What are a tenants right regarding damage to their belongings because of a burst water heater?

UPDATED: Sep 16, 2011

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What are a tenants right regarding damage to their belongings because of a burst water heater?

My apartment water heater burst and caused a lot of damage to my personal things (also my downstairs neighbor’s stuff.) I don’t have renters insurance and it looks like the main corporate office doesn’t want to cover any of my damaged stuff. Also, there’s mold growing of my furniture because of the water. damage.

Asked on September 16, 2011 under Real Estate Law, California


SJZ, Member, New York Bar / FreeAdvice Contributing Attorney

Answered 11 years ago | Contributor

If the water heater burst due to poor maintaince or repair or anything else the landlord is responsible for, then the landlord would very likely be liable, or financially responsible for the damage to your belongings. However, if the landlord was not responsible--that is, if all installation, maintenance, repair, inspectinon, etc. was done properly--then it is likely that the landlord is not liable. Your landlord is not your insurer--they are financially responsible for losses that they are in some way actually responsible for (which occured due to their actions or negligence), but they don't have to cover all losses within your rented space. Furthermore, even if the landlord were arguable liable, if they don't voluntarily honor their responsibility, you will need to sue them (and win) to receive compensastion.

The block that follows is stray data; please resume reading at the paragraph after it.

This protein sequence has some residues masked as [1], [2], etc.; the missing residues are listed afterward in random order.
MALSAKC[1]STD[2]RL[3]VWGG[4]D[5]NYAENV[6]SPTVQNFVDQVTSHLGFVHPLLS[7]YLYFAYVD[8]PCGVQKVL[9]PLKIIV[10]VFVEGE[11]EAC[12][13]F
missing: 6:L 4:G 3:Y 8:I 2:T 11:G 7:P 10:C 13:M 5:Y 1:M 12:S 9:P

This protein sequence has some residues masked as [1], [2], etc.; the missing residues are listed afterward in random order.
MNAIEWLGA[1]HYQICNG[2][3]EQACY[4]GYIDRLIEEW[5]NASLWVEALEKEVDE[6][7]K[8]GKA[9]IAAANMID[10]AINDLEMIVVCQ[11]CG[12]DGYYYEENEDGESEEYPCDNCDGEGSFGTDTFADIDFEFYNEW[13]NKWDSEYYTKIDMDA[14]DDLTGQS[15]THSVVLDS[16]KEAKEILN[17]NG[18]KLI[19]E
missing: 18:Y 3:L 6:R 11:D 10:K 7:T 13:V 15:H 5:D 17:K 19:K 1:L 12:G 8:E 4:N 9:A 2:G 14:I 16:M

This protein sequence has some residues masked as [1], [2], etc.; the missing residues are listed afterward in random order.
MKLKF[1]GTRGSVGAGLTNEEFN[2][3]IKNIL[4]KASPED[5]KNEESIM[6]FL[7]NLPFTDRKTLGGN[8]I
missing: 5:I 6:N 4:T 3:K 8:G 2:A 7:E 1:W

IMPORTANT NOTICE: The Answer(s) provided above are for general information only. The attorney providing the answer was not serving as the attorney for the person submitting the question or in any attorney-client relationship with such person. Laws may vary from state to state, and sometimes change. Tiny variations in the facts, or a fact not set forth in a question, often can change a legal outcome or an attorney's conclusion. Although AttorneyPages.com has verified the attorney was admitted to practice law in at least one jurisdiction, he or she may not be authorized to practice law in the jurisdiction referred to in the question, nor is he or she necessarily experienced in the area of the law involved. Unlike the information in the Answer(s) above, upon which you should NOT rely, for personal advice you can rely upon we suggest you retain an attorney to represent you.

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